4. The new man is created after "the image," etc. As in the first creation, so in the new. But the old image consisted mainly in the reasonable soul, the self-conscious personality, the broad distinctions between men and animals. That humanity, in a sense, still has, though marred. The coin bears His image and superscription, though rusty and defaced. But the new image consists in holiness. Though the majestic infinitudes of God can have no likeness in man, we may be "holy as He is holy," be "imitators of God," "walk in love as He hath loved us," and "in the light as He is in the light."
III. THE GRAND UNITY OF THIS CREATION.
1. "Christ is all." Wherever that new nature is found, it lives by the life of Christ.
2. All who are His partake of that common gift. He is in all. There is no privileged class, as these teachers affirmed. Necessarily, therefore, surface distinctions disappear. Paul's catalogue may be profitably compared with Galatians 3:28.(1) Greek and Jew. The cleft of national distinctions, which never yawned more widely than this, ceases to separate.(2) Circumcision and uncircumcision. Nothing makes deeper and bitterer antagonisms than differences in religious forms.(3) Barbarian, Scythian: which reflects the Greek contempt for outside races as of lower culture. A cultivated class is always tempted to superciliousness, and a half-cultivated class more so, as was the case at Colossae. In the interests of the humble virtues Christianity wars against the pride of culture, the most heartless of all.(4) Bondman, freeman. That gulf was too wide for compassion to cross, though not for hatred to stride over. The effacement of this distinction is seen in the letter to Philemon which was despatched with this.
3. Christianity waged no direct war against these evils. Revolution cures nothing. The only way to get rid of evils engendered in the constitution of society is to elevate and change the tone of thought and feeling, and then they die of atrophy. Change the climate, and you change the vegetation. Until you do, neither mowing nor uprooting will get rid of the foul growths. So the gospel does with all these lines of demarcation between men. What becomes of the ridges of sand that separate pool from pool at low water? The tide comes up and over them, and makes them all one, gathered into the oneness of the great sea.
(A. Maclaren, D. D.)
(C. H. Spurgeon.)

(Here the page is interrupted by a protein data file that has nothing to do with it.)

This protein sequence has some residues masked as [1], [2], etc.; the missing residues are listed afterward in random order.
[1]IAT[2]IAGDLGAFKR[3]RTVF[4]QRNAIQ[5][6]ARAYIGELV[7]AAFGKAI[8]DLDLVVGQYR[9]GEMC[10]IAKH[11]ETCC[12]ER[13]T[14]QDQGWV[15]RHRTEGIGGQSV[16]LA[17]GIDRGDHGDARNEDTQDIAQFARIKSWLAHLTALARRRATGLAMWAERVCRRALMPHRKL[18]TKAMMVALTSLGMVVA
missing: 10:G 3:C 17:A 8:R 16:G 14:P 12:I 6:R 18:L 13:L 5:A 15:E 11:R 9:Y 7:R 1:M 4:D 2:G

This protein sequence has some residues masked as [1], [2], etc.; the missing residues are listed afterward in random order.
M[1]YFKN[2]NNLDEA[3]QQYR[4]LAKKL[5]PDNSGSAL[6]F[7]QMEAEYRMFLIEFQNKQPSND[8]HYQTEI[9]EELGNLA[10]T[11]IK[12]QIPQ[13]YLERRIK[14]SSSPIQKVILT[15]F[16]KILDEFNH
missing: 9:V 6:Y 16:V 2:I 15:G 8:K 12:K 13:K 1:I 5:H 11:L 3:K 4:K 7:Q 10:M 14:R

Family Treasury.The leader of a very ungodly set of fellows in a dye-house became converted. Two of his fellow-workmen were so struck with the change that for a time they followed him in his new way, and behaved like good Christians. The ridicule and violence of the rest were, however, too strong for their resolution, and they turned to their old ways, while John, the first convert, clung close to Christ, and stood firm as a rock. John did not say much, but he answered scoffs and railing by a consistent Christian life. One day, however, when his fellow-workmen were boasting what good infidelity could do, and how much harm the Bible had done, his soul was stirred within him; he turned round, and said, feelingly, but firmly, "Well, let us deal plainly in this matter, my friends, and judge of the tree by the fruit it bears. You call yourselves infidels.: Let us see what your principles do. I suppose what they do on a small scale they will do on a large one. Now, there are Tom and Jem," pointing to the two who went with him and then turned back. "You have tried your principles on them. When they tried to serve Christ, they were civil, good-tempered, kind husbands and fathers. They were cheerful, hardworking, and ready to oblige. What have you made them? Look and see. They are cast down and cross; their mouths are full of cursing and filthiness; they are drunk every week; their children half clothed, their wives broken-hearted, their homes wretched. Now, I have tried Christ and His religion, and what has it done for me? You know well what I used to be. There was none of you who could drink so much, swear so desperately, and fight so masterly. I had no money, and no one would trust me. My wife was illused; I was ill-humoured, hateful, and hating. What has religion done for me? Thank God, I am not afraid to put it to you. Am I not a happier man than I was? Am I not a better workman and a kinder companion? Would I once have put up with what I now bear from you? I could beat any of you as easily now as ever. Why don't I? Do you ever hear a foul word from my mouth, or catch me at a public-house? Go and ask my neighbours if I have not altered for the better. Go and ask my wife. Let my house bear witness. God be praised, here is what Christianity has done for me; there is what infidelity has done for Jem and Tom." John stopped. The dyers had not a word to say. He used a logic they could not answer — the logic of a life.